From curfews to criminalizing ejaculation: it’s time to regulate men
Should men be allowed out after 6pm? Probably not, a A couple from the green party have said. Introducing a curfew for men “would make women much safer,” Baroness Jenny Jones argued in Britain’s House of Lords on Wednesday, following the horrific suspicion of the kidnapping and murder of Sarah Everard. .
As you can imagine, a large number of men (and a few women) soon broke down at this suggestion. Nigel Farage tweeted that he was an example of the “deranged” left. Meanwhile, Mark Drakeford, the Welsh Prime Minister, described the idea of a male curfew as ‘a sad distraction when what is needed is a proper discussion of women’s safety and why a man kills a woman every three days in the UK’.
Guys, calm down please; Let’s not get hysterical here. No one seriously believes that a curfew for men is a good idea. Especially since almost one in three women in the UK will experience domestic abuse in her lifetime and women are much more likely to be killed by a partner than by a stranger, so it’s not like keeping men at home. the house after 6:00 p.m. M. I would make women safe. . Jones was doing this little thing called pointing out double standards. As Jones later clarified (and it’s quite depressing that he had to clarify this), his comments were not a serious political proposition. Rather, they were a response to the fact that the London police have informed women “don’t go out alone“After Everard disappeared, and no one appeared”blink”.
We are used to women’s freedoms and women’s bodies being debated. We are used to women being told to modify our behavior in reaction to male violence. Women may not be under a formal curfew, but only disgusting to blame the victim He continued with Sarah Everard to see that we are under a casual. Why did you leave at 9?.30 at night? Why was he walking home instead of taking a taxi? What did she expect? Our freedom of movement after dark may not be restricted by the government, but we often don’t have the freedom to fully relax. We regulate our behavior automatically; We keep our keys in our hands, we stay on high alert, we pay extra to take a taxi because we worry about walking home. Street bullying is so common that we dismiss it as “nothing”; after all, it’s not like there’s anything we can do about it anyway. As a recent letter to The Guardian noted, “You can be fined for littering in the UK, but not for harassing a woman or girl in public.”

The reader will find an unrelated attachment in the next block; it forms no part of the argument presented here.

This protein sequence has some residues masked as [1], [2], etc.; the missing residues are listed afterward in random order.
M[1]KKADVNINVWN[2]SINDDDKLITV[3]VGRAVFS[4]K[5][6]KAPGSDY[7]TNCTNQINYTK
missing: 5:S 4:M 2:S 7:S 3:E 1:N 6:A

Women’s bodies are public property in a way that men’s bodies are not. Our rights are debated in a way that men’s rights are not. This week, Arkansas banned nearly all abortions in the state, with no exceptions for rape or incest. One imagines that many people of the same type who think that the government should be able to force a woman to carry her rapist’s child in her body for nine months would resist the idea of the government telling a man not to can go out. night.
Surveillance, both formal and informal, of female bodies is so standardized that, as Jones pointed out, we often no longer “weigh” ourselves. Unless, of course, those same standards apply to men. Jones isn’t the first legislator to try to turn the tables to make a point; In 2018, a Georgia lawmaker responded to a new restrictive abortion law with a “Declaration of testicular rights”Proposing, among other things, that men obtain permission from their sexual partners before obtaining drugs for erectile dysfunction. In 2012 a group of six legislators similarly proposed bills regulating men’s access to reproductive health. A suggestion? “Any action in which a man ejaculates or deposits semen anywhere other than the woman’s vagina will be construed and construed as an action against a fetus.”
I don’t think the idea of a male curfew is a “distraction” at all. Rather, I think men who are so outraged by the concept should take a moment and think about how outrageous the surveillance of female bodies is. If you are angry at the idea of a male curfew, perhaps you should think critically about why you are not so angry at all the ways women are told to adapt their behavior in response to male violence.
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The week at passwordarchy
Netflix knows that you share your password with your closest and loved ones (along with some random people your dad forwarded Netflix information to) and he’s not happy about it. The streaming service has begun testing a feature that will crack down on password sharing. My parents have already written to me to express their dismay.
George is Digismak’s reported cum editor with 13 years of experience in Journalism